One of the good things about this site is it’s the ideal venue for a good rant. For example, lets delve into the conceptual world of postmodernism, which in my opinion is the cultural equivalent of Latin.

A definition: Postmodernism is in fact a rejection of the notion of originality in a society that recycles ideas and images. For postmodern thinkers photography is not the stimulus for theory but the consequence of it. The use of multi media is an element of this theme as is the rejection of the straightforward, pure, and formalist traditions.

In his book Crisis of the Real, Andy Grundberg states the case that photographs have fundamentally altered the way in which we perceive reality, he seeks to establish the premise that contemporary photography no longer looks to its modernist tradition of mirroring, or "merely reflecting the world back at us", but instead to illuminate how the photographic image constructs the world for us.

According to my educational (ditch academic) guru on this matter, Peter Tonningsen, "Grundberg draws a distinction between representing (describing) reality (the world or what is in front of the camera-Modernism) and using photos as cultural symbols-which create our reality."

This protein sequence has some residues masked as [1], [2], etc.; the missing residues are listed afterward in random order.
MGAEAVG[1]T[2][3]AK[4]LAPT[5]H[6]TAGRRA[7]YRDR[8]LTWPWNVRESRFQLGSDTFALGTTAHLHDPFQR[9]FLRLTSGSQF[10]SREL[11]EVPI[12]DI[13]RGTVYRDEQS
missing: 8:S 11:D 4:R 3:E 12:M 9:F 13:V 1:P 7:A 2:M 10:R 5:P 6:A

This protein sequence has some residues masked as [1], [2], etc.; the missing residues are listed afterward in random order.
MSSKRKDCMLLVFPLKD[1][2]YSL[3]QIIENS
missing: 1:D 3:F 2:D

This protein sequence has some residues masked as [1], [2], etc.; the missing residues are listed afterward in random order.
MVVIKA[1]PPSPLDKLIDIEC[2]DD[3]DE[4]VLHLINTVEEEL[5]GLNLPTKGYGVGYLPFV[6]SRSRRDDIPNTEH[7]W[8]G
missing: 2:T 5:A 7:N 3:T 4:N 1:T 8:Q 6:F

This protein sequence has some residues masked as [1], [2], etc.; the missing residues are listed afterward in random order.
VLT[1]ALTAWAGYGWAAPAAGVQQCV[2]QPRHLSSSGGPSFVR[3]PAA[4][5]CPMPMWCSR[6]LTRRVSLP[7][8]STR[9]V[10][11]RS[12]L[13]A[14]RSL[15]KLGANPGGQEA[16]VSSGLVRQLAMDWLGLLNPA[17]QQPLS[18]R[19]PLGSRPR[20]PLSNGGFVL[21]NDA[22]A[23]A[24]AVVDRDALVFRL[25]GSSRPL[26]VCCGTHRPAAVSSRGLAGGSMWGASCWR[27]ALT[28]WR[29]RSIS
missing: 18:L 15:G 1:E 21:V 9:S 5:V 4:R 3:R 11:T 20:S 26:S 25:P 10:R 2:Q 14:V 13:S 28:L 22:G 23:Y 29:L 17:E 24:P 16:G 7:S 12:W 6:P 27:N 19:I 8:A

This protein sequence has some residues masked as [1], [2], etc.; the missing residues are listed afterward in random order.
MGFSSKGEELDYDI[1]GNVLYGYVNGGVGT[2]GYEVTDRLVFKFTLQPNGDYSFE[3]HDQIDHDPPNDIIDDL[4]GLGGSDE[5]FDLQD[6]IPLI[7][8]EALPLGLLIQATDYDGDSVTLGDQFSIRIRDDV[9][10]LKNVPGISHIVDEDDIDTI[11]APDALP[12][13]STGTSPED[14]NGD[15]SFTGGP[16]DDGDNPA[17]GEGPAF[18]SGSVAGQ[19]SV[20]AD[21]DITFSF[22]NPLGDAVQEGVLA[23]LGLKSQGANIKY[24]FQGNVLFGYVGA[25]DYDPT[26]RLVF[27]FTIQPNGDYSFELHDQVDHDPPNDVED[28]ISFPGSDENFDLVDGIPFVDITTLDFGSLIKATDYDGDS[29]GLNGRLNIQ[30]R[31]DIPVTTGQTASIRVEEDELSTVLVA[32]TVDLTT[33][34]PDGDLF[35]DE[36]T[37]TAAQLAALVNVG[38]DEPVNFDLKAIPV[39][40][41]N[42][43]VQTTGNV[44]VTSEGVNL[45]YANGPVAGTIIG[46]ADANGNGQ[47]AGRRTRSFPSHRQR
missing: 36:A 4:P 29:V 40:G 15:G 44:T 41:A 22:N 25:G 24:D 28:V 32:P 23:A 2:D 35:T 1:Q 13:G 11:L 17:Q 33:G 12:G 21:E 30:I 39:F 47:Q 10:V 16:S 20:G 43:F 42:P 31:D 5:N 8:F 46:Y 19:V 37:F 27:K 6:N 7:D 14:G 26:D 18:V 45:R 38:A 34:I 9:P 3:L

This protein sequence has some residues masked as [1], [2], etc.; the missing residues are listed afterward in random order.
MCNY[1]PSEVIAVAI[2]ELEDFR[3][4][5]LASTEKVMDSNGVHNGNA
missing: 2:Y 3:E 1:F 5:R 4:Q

George Dewolfe in the Feb/Mar 06 issue of Camera Arts claimed that postmodern art is the result largely of academic theorists and critics posturing hegemony over art with words. Dewolfe makes a strong argument about the "failure" of postmodernism and the course needed to bring art back to the individual artist. It seems as Dylan would say "there’s a battle outside and its raging". The battle would appear to be between the individual artist and the academic theorist.

In "The Work of Art in the Age of Mechanical Reproduction", Walter Benjamin states, "In an age when anything can be a work of art, the question of whether something is art has ceased to be compelling: what matters is whether something is a good work of art, and about this the official art world has rendered itself hors de combat."

It has been said that postmodernism reflects a visual environment in a constant state of flux, dominated to a large extent by pastiche and trivia, according to Paul Hill in "Approaching Photography", "photography serves this world well, as it is accessible, accurate and authoritative without being elitist."

Collegit et edidit

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